This Saturday, celebrate International Observe the Moon Night with NASA
The history of the Moon is deeply linked to the history of our own planet. We share space – literally – with it, and everything we learn about the Moon helps us better understand Earth and our place in the solar system. And many of us have a deeply personal connection to the Moon, says Andrea Jones, director of International Observe the Moon Night.
“Whenever we have an event, one of my favorite questions to ask is, ‘What’s your favorite memory with the Moon in it? Everyone I’ve asked has an answer,” she says.
Together to celebrate the Moon
The idea for International Observe the Moon Night dates back to 2009, says Jones, who is also public engagement manager for the Solar System Exploration Division at NASA’s Goddard Space Flight Center. That year, NASA launched two sister missions to the Moon: the Lunar Reconnaissance Orbiter and the Lunar Crater Observation and Sensing Satellite (LCROSS). To celebrate, NASA Goddard and NASA Ames hosted events to commemorate the arrival of these spacecraft on the Moon.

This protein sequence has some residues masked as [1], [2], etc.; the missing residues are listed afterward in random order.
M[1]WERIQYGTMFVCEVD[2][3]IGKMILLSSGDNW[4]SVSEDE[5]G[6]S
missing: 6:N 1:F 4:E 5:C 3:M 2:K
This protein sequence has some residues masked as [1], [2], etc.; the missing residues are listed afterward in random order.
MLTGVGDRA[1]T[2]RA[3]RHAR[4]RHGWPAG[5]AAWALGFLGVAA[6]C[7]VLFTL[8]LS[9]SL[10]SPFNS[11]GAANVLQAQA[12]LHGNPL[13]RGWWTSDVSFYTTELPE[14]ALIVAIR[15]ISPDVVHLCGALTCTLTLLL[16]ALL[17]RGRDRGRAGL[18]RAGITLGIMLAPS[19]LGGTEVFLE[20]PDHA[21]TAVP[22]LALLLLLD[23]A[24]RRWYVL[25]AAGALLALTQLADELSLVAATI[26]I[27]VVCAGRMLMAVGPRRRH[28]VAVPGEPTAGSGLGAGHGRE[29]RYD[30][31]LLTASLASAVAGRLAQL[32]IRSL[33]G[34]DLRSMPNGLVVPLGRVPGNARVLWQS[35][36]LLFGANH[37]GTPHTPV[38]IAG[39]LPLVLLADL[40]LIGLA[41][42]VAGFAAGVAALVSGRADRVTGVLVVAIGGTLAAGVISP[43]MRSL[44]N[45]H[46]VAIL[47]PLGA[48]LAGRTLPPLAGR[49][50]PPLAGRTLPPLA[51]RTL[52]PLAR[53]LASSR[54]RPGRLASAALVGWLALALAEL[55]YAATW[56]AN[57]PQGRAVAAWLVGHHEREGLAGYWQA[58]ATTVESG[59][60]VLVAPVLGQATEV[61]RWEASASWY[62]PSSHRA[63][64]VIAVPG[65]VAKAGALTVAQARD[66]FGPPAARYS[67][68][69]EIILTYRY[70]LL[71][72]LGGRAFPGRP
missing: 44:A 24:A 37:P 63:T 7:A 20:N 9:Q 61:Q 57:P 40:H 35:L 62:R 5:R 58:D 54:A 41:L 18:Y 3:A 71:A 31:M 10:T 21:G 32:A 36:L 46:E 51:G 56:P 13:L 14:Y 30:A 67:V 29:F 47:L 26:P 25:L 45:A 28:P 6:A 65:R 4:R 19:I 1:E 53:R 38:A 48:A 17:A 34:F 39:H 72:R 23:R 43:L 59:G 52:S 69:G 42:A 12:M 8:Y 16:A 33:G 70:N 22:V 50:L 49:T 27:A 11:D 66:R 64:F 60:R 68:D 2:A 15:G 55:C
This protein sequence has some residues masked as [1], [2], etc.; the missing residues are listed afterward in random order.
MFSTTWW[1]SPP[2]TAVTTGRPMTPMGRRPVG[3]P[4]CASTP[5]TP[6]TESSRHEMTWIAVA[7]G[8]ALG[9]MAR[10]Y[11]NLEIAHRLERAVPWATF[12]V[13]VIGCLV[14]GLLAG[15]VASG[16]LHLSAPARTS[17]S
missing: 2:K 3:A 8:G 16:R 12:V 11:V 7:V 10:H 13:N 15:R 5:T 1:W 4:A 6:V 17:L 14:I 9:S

“People were so excited about the events, way beyond any expectation of what we thought people would be interested in,” Jones said. “Our teams were like, we have to do this again.”
The following year, NASA teams planned to hold a nationwide moon viewing night. But it quickly became clear – especially after conversations with global astronomy organization Astronomers Without Borders – that the event should be global. Thus, the very first International Observe the Moon Night was born in 2010.
“Essentially, it’s a day every year that we invite people to observe the Moon, learn more about the Moon, and celebrate our personal and cultural connections to the Moon,” says Jones. “That’s been the case since day one, and it continues today.”
Last year, 500,000 people participated from 50 states and more than 120 countries, spanning all seven continents. The event saw over 1,600 events, ranging from private single-family events to public events hosting tens of thousands of people.
“The event has grown from something very small to something huge, but it still has the same heart,” Jones says. “It’s in communities and in people’s lives, like we always wanted.”